Monday, 2 December 2013

Australia China Holdings (AAK.AX) and its pear fund friends

Bermuda incorporated Australia China Holdings (AAK.AX) is yet another ASX-listed investment company featuring crossholdings and related party transactions, with several of its subsidiaries showing up as top twenty shareholders of the company. AAK claims operations in "trading, property investment, hotel management and other projects in environmental businesses", and has 3.5bn shares outstanding, the result of decades of share issues and ramps. These shares currently trade at a "market" price between $0.001-0.002, giving AAK a market cap up to $7m.

AAK offers Australian investors an opportunity usually only available from Nigerian princes. According to its latest annual report, AAK has assets of $73m in the form of a deposit paid on Mongolian farmland. Now AAK shareholders just need to pay another $1m in "registration fees", and they will own farmland worth $73m! (AAK's Malaysian auditor carefully qualified its opinion as to the "recoverability of the deposits", AAK's only asset.) This invaluable farmland has so far provided zero actual cash flow for AAK, despite AAK apparently having leased the farmland to the ungoogleable "Beijing Shuimu Zhongtian Institute of Horticulture Sciences" for $2m a year in 2011. In fact, AAK mysteriously had no operating cash inflows at all for the last five years.

That's OK though, because operating cash flows are not necessary for securities fraud. AAK has an ASX-listing and sports a "market" value endorsed by ASIC, and this in and of itself gives AAK utility for revaluation fraud. In December AAK announced it has forged a strategic agreement with an unnamed Chinese investment group with strong backing from "pear fund managers" (sic), to issue more shares.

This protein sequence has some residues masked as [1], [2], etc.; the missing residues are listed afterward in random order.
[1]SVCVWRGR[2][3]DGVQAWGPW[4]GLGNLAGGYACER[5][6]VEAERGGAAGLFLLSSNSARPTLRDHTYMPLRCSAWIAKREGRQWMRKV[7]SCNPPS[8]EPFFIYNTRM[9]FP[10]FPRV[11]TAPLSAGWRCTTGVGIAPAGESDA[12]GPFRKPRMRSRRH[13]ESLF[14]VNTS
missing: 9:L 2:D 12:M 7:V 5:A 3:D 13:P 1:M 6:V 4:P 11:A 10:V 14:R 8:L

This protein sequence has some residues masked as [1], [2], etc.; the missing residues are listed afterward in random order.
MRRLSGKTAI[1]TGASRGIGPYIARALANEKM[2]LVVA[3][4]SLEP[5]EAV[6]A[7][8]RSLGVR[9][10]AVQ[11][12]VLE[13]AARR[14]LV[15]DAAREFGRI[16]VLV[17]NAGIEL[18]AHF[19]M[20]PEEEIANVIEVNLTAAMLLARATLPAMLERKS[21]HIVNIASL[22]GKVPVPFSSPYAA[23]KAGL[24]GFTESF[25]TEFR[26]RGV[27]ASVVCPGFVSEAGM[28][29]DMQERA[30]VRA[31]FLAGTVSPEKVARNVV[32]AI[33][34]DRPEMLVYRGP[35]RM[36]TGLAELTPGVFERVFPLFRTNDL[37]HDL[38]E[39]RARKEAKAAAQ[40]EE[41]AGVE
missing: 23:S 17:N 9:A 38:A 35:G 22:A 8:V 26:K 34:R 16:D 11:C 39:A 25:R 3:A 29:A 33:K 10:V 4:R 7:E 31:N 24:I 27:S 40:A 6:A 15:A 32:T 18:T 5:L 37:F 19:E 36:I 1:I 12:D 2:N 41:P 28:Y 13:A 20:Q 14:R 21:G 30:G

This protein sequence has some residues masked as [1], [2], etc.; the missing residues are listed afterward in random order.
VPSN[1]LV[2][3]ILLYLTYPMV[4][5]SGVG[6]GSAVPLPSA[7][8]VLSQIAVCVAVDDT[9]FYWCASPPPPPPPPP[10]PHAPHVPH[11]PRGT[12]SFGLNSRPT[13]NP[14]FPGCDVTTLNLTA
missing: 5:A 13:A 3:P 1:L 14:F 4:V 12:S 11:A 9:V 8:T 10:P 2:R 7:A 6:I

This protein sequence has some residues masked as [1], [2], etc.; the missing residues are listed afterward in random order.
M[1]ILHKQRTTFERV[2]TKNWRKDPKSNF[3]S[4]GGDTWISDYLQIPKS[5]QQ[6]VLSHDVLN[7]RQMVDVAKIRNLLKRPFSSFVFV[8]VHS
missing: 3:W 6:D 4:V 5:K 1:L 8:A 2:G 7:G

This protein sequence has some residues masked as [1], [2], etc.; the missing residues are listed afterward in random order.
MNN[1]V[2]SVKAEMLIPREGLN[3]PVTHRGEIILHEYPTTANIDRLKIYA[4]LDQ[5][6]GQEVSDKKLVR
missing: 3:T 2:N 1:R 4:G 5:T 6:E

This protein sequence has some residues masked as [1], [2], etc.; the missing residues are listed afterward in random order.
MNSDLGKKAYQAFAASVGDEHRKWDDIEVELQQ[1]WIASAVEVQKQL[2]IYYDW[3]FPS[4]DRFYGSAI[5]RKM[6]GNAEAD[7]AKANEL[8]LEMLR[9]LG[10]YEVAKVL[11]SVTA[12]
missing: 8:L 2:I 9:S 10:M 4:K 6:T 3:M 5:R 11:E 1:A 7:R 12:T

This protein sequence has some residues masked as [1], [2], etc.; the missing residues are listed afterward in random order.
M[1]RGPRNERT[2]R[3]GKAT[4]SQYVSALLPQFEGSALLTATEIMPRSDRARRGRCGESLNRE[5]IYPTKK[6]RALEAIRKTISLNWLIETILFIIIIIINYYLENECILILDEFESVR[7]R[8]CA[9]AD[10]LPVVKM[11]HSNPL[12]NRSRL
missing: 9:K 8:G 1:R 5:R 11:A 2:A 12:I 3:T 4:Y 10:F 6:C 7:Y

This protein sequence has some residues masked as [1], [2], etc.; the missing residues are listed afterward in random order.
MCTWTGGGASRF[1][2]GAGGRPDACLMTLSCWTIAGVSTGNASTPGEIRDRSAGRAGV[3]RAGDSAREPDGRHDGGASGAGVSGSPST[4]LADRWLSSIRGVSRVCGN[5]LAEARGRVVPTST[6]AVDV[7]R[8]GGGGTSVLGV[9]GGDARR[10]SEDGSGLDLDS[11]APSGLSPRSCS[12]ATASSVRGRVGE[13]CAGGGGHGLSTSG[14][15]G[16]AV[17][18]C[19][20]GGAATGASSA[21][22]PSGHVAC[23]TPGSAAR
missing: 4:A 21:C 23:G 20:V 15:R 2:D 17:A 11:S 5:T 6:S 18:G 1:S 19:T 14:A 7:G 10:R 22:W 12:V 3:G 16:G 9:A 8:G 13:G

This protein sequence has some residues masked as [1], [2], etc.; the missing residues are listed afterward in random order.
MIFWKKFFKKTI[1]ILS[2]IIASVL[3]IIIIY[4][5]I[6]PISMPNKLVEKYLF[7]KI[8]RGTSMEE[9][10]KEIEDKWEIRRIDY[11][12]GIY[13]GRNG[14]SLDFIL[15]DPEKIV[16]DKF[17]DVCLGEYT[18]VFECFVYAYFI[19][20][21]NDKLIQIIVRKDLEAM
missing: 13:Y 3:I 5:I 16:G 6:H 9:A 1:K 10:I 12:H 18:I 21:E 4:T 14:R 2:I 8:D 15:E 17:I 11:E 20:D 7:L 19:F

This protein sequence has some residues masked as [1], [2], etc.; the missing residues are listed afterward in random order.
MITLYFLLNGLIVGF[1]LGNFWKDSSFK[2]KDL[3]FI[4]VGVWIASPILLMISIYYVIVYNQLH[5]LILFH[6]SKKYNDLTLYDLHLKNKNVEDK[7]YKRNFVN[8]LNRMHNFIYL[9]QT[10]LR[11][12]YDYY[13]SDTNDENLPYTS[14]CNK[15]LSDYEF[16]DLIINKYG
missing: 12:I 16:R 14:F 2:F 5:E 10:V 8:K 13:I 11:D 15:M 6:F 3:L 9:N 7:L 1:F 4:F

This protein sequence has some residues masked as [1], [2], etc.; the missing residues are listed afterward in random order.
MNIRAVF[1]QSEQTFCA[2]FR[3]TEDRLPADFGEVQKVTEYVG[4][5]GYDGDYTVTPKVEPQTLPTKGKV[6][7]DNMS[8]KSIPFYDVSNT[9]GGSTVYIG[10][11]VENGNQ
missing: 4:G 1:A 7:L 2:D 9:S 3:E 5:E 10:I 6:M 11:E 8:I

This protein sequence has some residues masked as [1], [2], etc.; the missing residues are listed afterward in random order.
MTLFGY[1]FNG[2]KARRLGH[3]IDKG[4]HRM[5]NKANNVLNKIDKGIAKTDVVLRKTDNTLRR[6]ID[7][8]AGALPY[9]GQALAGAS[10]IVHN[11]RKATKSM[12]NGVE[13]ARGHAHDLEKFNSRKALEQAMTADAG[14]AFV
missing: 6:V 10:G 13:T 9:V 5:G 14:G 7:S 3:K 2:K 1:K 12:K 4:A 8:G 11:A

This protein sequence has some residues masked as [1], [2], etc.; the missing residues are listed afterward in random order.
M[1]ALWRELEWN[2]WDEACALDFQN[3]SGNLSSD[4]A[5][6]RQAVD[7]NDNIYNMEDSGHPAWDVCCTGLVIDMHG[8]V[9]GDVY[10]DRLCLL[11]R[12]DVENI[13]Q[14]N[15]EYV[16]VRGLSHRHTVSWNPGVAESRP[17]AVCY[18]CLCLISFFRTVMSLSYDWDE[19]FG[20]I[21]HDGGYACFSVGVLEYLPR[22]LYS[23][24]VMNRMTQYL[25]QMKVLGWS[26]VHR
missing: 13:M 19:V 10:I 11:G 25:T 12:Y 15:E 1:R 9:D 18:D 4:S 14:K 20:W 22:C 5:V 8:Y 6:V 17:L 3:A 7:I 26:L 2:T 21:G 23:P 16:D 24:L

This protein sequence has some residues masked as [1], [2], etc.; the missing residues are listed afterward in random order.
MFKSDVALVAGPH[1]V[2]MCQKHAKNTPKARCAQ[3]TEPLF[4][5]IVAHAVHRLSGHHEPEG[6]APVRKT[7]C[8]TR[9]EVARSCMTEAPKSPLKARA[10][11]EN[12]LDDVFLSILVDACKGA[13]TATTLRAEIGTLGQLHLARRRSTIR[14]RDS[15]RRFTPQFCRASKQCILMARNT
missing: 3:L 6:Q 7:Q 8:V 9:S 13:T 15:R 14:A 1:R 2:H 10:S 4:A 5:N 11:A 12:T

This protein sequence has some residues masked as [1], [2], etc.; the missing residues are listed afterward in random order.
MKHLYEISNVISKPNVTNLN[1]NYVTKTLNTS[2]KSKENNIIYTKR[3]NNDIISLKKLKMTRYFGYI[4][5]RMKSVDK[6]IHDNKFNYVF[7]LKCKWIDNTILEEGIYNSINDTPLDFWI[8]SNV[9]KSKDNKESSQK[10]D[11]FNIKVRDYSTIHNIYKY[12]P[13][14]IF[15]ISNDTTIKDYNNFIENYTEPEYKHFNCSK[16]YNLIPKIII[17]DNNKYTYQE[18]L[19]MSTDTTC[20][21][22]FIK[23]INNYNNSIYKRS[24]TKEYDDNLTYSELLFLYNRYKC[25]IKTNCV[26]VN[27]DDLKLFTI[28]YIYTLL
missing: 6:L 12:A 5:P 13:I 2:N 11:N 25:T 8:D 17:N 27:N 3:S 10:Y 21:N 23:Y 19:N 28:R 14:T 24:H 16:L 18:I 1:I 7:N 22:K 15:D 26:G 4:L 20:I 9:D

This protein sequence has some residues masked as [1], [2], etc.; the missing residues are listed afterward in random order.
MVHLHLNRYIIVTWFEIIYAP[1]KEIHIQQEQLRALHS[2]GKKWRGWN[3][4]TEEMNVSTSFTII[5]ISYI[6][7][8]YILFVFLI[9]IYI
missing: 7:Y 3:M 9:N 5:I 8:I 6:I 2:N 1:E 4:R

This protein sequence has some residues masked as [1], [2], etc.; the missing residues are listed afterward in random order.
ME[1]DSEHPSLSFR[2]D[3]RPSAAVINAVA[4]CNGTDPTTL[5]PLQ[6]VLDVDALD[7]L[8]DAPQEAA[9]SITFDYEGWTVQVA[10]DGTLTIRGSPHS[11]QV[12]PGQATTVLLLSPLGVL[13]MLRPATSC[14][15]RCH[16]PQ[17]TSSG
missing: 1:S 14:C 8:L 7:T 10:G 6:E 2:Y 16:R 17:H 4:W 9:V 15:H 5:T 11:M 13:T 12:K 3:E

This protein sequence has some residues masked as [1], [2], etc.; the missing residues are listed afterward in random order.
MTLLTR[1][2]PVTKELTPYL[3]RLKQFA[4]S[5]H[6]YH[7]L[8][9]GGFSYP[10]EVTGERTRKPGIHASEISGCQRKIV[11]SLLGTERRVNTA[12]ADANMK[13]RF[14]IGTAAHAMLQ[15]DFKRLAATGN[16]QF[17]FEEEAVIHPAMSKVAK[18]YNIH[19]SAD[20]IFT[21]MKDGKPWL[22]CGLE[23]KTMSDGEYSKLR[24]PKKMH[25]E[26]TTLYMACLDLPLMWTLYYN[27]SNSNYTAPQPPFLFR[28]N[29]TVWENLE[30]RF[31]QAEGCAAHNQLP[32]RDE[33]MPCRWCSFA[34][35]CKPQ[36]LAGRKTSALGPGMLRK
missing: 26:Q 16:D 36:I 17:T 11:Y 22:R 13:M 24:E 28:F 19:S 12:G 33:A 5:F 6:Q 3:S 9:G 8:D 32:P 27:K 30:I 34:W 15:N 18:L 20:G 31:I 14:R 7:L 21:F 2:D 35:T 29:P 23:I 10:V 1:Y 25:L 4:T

The unnamed investment group and AAK will obtain financing, invest in each other, and place shares together. The related party is about to start again, with ASIC proudly chaperoning.


  1. A heads up for you. There is a correlation between the money market operations of the RBA & the yields (more or less inverse of the price) on money market 'instruments', that includes the ASX. This is to be expected since the Australian money market is denominated in Australian dollars, the obligation of the RBA.

    November saw the introduction of the RBA's 'Liquidity Facility', whereby it lends against any kind of garbage - especially mortgage credit - it pleases, at the cash rate. There has been a concomitant record increase in the balances of 'account holders' with the RBA. These 'exchange settlement' balances are the means by which the credit of commercial banks is monetised.

    Something is afoot.

    1. Thanks for the heads up, Scrutinizer. I wonder where all that new money is flowing, eh? Into anything and everything promising >2.5%

  2. Mostly junk, what the RBA calls Asset Backed Securities, but there has been a fair old ramp up in Government securities too ie. junk. The RBA has been monetising junk for a long time, nothing new there, what is most interesting is the increase in settlement balances of the commercial banks, greater than the Asian crisis in 1997 & the GFC.

    Money market spreads have narrowed considerably in the last 12-18 months, ie. securities prices have risen, record bank profits etc. There doesn't seem a particular need for such 'active' management by the RBA, that's why I say something is afoot.